According to the Central Disaster and Safety Countermeasure Headquarters and Seoul’s Seodaemun District Office, a 68-year-old Covid-19 patient who was being treated at home died of cardiac arrest while being transferred to a hospital last Friday. It marked the first fatality since the country rolled out at-home treatment in January.
The man, who tested positive last Thursday, did not have any Covid-19 symptoms or underlying diseases, and thus opted to receive treatment at home. According to health authorities, the man wasn’t vaccinated, and had symptoms such as shortness of breath seven days before getting tested, but was asymptomatic at the time of the epidemiological investigation.
His condition suddenly deteriorated the next day and his family called 119 at 6:51 a.m., but it was found that his personal information wasn’t shared among the health authorities, resulting in delays in the assignment to an available hospital.
Generally, when a patient chooses to receive treatment at home, a hospital is designated in case of emergency. When the emergency relief personnel first arrived at 7:05 a.m., they thought he was in quarantine and not a home-treated patient — and delayed in assigning him to an available hospital bed while observing his condition.
It was also found that there was a delay in dispatching a Covid-19 ambulance as it wasn’t prepared.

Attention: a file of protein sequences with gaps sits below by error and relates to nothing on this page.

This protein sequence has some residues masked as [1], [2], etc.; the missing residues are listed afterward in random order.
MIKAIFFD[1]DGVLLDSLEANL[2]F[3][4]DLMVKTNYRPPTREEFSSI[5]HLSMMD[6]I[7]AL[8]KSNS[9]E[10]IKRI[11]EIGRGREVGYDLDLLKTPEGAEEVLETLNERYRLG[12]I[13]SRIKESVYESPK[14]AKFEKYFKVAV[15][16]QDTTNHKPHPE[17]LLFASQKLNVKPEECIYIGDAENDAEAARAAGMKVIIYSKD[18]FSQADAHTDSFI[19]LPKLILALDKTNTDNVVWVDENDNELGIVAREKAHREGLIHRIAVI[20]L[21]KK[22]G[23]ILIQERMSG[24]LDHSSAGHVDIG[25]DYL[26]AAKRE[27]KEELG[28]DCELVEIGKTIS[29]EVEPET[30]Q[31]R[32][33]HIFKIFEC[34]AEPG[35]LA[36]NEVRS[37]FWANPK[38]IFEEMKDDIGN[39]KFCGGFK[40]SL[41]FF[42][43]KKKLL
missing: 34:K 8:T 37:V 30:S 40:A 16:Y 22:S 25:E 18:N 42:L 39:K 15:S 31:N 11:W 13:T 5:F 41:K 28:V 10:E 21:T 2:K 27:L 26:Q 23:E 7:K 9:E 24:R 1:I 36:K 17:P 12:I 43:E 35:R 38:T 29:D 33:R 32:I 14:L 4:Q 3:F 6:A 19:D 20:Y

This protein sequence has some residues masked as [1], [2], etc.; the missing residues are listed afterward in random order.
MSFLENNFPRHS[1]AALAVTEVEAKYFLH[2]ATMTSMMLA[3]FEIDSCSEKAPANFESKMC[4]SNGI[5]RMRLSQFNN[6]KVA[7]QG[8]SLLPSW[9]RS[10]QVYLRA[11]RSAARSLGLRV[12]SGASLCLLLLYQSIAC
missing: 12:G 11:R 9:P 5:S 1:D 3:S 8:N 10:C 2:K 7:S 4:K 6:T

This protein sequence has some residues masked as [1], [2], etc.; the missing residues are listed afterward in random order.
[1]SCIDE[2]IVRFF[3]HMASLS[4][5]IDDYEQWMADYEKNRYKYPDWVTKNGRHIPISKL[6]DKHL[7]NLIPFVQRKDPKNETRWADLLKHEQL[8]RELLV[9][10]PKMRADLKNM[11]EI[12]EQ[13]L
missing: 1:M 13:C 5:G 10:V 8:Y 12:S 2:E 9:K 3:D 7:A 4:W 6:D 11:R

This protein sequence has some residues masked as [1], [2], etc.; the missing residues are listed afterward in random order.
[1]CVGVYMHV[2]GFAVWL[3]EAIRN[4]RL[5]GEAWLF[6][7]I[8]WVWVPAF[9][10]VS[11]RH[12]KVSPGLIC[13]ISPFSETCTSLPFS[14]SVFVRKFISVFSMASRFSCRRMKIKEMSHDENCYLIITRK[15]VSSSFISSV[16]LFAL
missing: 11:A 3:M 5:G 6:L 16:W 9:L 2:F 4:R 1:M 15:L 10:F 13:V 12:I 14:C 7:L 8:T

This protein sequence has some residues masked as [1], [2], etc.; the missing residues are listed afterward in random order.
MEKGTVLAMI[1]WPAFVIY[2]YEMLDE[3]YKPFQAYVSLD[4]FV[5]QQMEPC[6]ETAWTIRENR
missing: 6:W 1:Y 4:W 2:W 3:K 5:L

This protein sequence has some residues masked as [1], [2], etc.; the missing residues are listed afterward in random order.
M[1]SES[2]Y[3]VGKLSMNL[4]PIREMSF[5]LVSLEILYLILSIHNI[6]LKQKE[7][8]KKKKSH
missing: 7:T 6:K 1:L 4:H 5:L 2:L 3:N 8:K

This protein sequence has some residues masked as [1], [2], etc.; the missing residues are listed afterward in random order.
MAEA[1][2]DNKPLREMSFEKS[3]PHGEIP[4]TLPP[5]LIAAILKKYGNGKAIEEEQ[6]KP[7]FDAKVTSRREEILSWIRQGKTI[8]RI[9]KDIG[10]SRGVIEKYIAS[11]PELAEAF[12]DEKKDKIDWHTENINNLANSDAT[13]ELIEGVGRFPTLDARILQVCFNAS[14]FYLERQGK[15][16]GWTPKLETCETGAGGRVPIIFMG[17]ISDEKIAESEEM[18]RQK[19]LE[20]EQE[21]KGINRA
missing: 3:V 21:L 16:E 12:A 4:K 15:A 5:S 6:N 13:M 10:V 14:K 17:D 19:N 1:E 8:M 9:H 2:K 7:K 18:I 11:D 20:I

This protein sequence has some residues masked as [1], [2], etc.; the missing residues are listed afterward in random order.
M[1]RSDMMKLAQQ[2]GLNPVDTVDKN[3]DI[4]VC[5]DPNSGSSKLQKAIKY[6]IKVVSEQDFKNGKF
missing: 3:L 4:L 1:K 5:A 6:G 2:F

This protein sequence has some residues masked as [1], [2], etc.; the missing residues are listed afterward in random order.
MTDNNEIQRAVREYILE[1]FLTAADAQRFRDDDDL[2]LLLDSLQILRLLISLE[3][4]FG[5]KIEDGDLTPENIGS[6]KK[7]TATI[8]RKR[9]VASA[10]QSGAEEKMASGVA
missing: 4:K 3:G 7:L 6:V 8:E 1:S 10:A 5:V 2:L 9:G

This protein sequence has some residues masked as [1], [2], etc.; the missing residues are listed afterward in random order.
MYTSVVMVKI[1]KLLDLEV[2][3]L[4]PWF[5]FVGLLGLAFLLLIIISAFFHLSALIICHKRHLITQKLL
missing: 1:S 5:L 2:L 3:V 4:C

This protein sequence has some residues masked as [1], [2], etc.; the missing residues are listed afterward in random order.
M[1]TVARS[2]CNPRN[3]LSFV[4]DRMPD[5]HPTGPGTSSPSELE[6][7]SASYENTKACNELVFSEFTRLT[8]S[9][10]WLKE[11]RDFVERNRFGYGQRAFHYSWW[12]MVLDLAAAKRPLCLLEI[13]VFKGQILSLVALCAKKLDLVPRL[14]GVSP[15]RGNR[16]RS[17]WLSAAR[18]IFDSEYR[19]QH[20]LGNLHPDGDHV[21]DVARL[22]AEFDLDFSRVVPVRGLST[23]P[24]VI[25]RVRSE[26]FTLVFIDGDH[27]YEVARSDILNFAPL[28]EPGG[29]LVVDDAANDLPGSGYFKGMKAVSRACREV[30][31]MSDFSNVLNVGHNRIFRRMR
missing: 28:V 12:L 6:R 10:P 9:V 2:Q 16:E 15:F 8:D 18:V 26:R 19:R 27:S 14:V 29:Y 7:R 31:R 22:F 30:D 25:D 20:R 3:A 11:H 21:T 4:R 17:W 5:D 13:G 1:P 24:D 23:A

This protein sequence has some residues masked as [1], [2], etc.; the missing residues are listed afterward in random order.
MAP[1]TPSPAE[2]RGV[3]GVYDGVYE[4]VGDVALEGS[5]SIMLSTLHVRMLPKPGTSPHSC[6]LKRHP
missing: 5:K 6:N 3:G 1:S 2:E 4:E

According to the Seoul Metropolitan Fire and Disaster Headquarters, negative pressure ambulances for Covid-19 patients are required to wrap the inside with special film to prevent contamination, but the ambulance couldn’t be dispatched immediately as this wasn’t done. The wrapping process takes about 20 minutes.
A Covid-19 ambulance arrived at 7:30 a.m. and tried to transfer the patient, but he was already going into cardiac arrest and was taken to the hospital 20 minutes later after undergoing CPR. He arrived at the hospital at 8:05 a.m. but died.
Experts pointed out the classification of home-treated patient should be reorganized.
“Although Covid-19 symptoms may seem normal on the outside, it is difficult to predict the clinical progress as CT scans show lung injuries,” said Kim Woo-joo, a professor of infectious diseases at Korea University Guro Hospital.
“Only vaccinated people under the age of 50 are treated at home for Covid overseas,” Kim added. “If the patient is 68 years old, he should have been transferred to a Covid-19 hospital as soon as possible even if he wanted [home treatment], considering his previous symptoms.”
“In the case of older patients, symptoms progress slowly and they are classified as asymptomatic, which appears to be why the man died within a day [after testing positive],” Chun Eun-mi, a professor of respiratory medicine at Ewha Womans University Mokdong Hospital, said at an expert forum on “With Corona” last Friday.
Regarding the case, health authorities said they will review the classification, monitoring and transfer system of home treatment once again along with the fire department and city and provincial offices across the country.
BY SEO JI-EUN, HWANG SU-YEON [firstname.lastname@example.org]